Pakistan President Asif Ali Zardari Tuesday pledged to work closely with Afghanistan in combating violent Islamic extremists in the volatile border region between the two countries.
The assurance came in a joint statement after Zardari met with British premier Gordon Brown and his Foreign Secretary David Miliband at 10 Downing Street.
It followed mounting tension between Pakistan and the US over reported unilateral American incursions into Pakistani territory apparently in hot pursuit of Al Qaeda militants.
Zardari and members of his military had expressed Pakistan's anger over the US actions in the leadup to Tuesday's meeting.
The joint statement said violent extremism in the Pakistan-Afghanistan border region “had an impact on Pakistan as much as anywhere else, but was also impacting on UK forces in Afghanistan.”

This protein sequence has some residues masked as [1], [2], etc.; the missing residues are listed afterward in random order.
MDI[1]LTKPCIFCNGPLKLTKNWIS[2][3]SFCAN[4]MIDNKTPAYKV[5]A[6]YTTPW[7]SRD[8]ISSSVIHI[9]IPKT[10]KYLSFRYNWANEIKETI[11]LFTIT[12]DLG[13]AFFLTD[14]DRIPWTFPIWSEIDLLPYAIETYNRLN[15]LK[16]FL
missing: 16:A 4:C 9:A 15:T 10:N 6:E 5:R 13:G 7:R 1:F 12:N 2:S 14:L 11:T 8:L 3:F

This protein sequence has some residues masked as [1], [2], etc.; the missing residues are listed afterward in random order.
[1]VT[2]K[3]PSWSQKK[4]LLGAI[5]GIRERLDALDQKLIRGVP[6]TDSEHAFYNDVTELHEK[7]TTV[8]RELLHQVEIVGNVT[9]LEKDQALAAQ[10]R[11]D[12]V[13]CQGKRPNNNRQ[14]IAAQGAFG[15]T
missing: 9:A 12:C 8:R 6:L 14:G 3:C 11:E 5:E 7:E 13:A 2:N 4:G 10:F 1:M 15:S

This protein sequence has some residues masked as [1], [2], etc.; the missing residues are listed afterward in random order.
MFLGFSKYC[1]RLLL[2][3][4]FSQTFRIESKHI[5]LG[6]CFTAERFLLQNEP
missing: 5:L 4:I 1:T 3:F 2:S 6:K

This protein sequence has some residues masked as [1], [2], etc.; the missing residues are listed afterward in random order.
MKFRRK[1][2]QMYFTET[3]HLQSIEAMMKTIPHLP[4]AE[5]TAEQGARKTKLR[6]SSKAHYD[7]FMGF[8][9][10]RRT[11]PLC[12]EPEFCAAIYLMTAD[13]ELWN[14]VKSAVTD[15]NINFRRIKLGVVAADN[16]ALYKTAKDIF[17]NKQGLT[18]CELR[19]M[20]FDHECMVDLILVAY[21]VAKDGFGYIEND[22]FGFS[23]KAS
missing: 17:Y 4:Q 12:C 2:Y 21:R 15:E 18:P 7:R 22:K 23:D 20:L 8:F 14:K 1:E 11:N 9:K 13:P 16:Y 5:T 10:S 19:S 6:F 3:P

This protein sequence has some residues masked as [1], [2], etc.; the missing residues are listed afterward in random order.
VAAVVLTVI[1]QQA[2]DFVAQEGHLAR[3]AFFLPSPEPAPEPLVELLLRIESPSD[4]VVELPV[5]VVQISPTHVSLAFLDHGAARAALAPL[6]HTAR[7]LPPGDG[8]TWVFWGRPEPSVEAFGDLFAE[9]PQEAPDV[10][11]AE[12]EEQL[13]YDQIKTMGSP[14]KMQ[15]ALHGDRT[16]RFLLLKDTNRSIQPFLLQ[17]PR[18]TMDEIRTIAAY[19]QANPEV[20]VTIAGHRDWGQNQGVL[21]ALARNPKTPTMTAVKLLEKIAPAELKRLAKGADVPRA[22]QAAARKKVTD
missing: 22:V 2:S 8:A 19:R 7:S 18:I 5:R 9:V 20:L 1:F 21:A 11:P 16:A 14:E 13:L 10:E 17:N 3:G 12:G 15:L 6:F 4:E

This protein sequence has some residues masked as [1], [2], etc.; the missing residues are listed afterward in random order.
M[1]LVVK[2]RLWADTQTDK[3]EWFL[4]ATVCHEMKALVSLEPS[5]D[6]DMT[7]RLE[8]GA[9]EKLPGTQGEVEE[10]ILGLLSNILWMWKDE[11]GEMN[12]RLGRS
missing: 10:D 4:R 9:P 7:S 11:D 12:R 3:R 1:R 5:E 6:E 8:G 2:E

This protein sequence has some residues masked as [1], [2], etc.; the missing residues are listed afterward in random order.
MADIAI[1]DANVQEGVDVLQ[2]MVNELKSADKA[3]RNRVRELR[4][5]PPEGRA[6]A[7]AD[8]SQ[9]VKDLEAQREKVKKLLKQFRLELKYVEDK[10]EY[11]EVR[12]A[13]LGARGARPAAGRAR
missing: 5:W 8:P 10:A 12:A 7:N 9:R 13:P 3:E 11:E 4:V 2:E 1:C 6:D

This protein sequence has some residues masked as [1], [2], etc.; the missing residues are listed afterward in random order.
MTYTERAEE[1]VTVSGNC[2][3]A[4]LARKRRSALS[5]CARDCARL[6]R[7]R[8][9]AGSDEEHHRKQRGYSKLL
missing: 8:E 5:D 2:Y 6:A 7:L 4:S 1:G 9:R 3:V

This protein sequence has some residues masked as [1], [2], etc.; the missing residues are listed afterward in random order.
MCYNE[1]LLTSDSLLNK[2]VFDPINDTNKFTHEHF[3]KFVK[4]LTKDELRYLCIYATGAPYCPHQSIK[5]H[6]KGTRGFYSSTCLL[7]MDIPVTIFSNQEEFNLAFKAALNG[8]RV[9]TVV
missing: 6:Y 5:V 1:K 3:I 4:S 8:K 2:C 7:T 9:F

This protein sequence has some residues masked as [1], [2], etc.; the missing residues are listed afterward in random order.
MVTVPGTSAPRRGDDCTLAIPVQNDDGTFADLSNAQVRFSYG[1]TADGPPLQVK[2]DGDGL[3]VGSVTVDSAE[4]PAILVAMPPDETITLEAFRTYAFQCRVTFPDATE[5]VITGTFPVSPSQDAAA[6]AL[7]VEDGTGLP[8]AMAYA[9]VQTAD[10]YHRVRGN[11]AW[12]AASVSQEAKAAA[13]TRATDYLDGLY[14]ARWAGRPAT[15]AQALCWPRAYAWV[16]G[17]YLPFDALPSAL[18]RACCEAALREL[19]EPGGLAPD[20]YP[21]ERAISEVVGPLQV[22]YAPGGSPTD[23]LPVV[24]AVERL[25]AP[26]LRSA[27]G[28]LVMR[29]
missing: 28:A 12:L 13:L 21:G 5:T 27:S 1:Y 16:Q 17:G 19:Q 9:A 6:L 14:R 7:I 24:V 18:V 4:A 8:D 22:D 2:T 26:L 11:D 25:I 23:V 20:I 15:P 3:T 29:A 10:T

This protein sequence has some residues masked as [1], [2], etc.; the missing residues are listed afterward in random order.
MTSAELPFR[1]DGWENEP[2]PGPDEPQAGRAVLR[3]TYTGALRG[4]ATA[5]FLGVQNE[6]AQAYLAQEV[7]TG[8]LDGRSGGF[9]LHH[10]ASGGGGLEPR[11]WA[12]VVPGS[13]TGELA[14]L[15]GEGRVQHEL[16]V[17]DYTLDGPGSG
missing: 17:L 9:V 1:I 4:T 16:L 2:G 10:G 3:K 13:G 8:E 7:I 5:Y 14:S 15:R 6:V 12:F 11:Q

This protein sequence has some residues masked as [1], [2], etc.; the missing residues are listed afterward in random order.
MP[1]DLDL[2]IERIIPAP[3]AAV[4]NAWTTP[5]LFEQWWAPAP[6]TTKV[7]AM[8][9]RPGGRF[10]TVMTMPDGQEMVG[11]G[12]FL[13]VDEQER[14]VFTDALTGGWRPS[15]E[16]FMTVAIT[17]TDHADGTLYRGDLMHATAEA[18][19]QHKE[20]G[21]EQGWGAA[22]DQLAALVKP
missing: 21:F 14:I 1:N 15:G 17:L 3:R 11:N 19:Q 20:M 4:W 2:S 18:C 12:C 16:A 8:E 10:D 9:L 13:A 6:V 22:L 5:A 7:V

It was for the governments of Pakistan and Afghanistan “to lead the efforts to combat this extremism, with the support of the international community,” the statement said.
Brown welcomed a recent meeting between presidents Zardari and Hamid Karzai of Afghanistan “and the prospect of improved practical co-operation between the Governments of Pakistan and Afghanistan on their mutual vulnerability to violent extremism.”
Also Tuesday, a British newspaper reported that Zardari was offering to set up a spy cell at the Pakistani high commission in London to help track Pakistani-origin Britons travelling to Pakistan.
The proposal is among several that Zardari was expected to discuss with Brown, the Guardian newspaper reported.
It said Zardari's idea is to establish a special intelligence cell at the Pakistan high commission which will act as a “storehouse for information about Islamists and terror threats, tracking British Pakistanis as they make their way from the UK to Pakistan.”
The report came in the backdrop of assertions by the British government that the overwhelming majority of terrorist incidents in Britain can be traced back to Pakistan.